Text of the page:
April 11 - 15

Girls hit puberty earlier than ever, and doctors aren't sure why
USA Today
...Girls are being catapulted into adolescence long before their brains are ready for the change — a phenomenon that poses serious risks to their health, says Marcia Herman-Giddens, an adjunct professor at the University of North Carolina-Chapel Hill. ...Researchers don't completely understand why the age of puberty is falling, Herman-Giddens says. Most agree that several forces are at work, from obesity to hormone-like environmental chemicals. There's no evidence that boys are maturing any earlier, says Paul Kaplowitz, author of Early Puberty in Girls.

Rodent of the Week: A message from mice to teens about binge drinking
The Los Angeles Times
The brain changes caused by alcohol use may be subtle, but they carry important consequences over time, said the lead author of the study, Fulton Crews, director of the Bowles Center for Alcohol Studies at the University of North Carolina

What not to wear, dermatology edition
The Los Angeles Times
...The biggest controversy appears to involve whether skin specialists should wear their iconic white coats into the exam room or leave them in their offices. A survey reported this week in Archives of Dermatology found that 54% of adult patients want their dermatologist to wear the coats; however, only 26% of parents who brought their children to a pediatric dermatologist think the white coat is helpful in that setting. ...The survey administrators, from the University of North Carolina at Chapel Hill, note that children in particular "may feel intimidated by a white coat,' which is why many pediatricians choose not to wear them.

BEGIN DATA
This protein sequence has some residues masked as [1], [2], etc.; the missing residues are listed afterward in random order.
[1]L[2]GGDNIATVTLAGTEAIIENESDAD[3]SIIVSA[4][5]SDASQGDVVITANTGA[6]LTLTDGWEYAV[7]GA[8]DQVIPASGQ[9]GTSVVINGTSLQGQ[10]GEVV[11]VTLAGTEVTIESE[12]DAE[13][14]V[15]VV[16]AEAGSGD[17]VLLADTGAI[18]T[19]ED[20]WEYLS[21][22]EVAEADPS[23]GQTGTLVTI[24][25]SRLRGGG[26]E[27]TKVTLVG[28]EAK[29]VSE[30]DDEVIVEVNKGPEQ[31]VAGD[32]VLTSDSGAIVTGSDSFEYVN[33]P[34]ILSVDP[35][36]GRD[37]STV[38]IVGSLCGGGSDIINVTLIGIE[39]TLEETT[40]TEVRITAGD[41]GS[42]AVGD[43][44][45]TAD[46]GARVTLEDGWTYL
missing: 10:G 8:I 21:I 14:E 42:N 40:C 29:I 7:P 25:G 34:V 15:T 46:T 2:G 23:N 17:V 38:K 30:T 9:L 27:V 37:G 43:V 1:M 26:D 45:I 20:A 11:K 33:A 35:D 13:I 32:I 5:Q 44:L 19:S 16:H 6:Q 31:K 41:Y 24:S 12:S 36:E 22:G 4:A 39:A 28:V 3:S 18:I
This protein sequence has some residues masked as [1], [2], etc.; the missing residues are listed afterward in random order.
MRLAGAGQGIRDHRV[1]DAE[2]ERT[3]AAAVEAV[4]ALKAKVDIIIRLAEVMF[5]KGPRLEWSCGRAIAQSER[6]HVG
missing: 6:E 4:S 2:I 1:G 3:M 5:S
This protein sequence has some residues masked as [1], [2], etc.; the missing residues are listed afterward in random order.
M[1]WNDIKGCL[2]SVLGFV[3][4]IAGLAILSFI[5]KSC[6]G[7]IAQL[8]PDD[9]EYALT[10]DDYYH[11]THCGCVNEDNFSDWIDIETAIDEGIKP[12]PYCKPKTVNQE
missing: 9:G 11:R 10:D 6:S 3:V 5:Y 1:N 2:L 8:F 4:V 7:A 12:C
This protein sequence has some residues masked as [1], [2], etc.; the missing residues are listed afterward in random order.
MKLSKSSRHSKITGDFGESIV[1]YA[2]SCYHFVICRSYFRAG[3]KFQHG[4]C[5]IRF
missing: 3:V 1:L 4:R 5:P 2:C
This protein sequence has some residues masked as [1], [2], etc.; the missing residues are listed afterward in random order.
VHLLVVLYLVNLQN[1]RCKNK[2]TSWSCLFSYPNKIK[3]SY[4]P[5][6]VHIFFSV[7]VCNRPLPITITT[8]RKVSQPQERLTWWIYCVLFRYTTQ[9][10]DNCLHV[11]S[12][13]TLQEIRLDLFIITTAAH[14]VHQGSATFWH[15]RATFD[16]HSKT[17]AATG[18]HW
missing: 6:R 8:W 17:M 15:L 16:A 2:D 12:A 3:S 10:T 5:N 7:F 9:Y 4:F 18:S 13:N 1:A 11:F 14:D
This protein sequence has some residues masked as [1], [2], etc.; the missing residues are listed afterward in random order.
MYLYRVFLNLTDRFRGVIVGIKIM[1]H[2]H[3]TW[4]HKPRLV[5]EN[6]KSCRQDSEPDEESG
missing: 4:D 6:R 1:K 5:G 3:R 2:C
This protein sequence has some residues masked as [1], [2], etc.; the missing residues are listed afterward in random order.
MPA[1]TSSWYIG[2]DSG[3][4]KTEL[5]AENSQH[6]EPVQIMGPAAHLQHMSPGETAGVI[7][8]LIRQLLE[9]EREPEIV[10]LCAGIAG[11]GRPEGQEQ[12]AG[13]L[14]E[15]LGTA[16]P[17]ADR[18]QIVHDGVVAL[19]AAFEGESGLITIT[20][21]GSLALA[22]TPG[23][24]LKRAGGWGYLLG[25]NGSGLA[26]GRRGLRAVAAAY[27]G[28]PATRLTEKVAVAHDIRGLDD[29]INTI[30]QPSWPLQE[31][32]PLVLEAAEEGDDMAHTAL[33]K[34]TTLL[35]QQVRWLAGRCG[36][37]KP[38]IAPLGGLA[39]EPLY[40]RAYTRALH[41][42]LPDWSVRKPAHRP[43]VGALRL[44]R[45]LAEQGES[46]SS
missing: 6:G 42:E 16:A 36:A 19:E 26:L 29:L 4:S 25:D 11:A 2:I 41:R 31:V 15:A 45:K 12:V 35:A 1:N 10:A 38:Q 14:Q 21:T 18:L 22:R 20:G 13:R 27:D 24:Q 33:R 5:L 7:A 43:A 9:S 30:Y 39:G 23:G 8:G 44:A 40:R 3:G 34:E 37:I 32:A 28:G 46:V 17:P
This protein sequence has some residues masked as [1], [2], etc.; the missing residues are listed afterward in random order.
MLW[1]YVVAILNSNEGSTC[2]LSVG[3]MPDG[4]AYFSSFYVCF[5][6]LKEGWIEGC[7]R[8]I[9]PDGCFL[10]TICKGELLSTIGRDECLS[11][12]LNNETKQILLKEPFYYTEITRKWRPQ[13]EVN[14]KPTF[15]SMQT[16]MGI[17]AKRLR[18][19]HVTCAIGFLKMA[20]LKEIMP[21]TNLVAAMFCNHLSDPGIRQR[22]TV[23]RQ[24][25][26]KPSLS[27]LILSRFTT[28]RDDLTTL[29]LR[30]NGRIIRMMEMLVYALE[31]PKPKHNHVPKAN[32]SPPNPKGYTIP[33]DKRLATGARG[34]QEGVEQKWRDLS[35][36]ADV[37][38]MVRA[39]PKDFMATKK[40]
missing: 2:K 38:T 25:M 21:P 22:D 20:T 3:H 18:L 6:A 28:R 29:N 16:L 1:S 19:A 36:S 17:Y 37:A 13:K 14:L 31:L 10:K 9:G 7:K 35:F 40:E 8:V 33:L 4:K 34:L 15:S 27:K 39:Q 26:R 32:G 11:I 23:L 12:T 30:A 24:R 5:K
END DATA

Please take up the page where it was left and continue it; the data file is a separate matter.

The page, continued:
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Health Buzz: Catherine Zeta-Jones Treated for Form of Bipolar Disorder
U.S. News & World Report
Actress Catherine Zeta-Jones recently sought treatments for bipolar II disorder, a condition characterized by prolonged "low" periods, her rep confirmed Wednesday. Zeta-Jones, who checked into a mental health facility in Connecticut, has supported her husband Michael Douglas through his battle with throat cancer over the past year—and experts say such stress can trigger the condition. ... Bradley Gaynes, associate professor of psychiatry at the University of North Carolina School of Medicine, notes that a positive result doesn't mean you have a psychiatric illness. But it does mean you're "having some distressing psychiatric symptoms" and might benefit from expert attention.

Researchers work to treat autism
The Herald-Sun (Durham)
To parents, learning that a child has been diagnosed with autism can be overwhelming. Children with the disorder can seem trapped in a world of their own, without friends or even a conception of friendship. Many prefer to play alone. Some lose the ability to speak more than a few words. But researchers at UNC are making progress in developing new techniques to detect and treat the disorder, said Geraldine Dawson, a professor of psychiatry at UNC and chief science officer for Autism Speaks, a research and advocacy organization.

Med Air on schedule to move to RDU this summer
The Chapel Hill Herald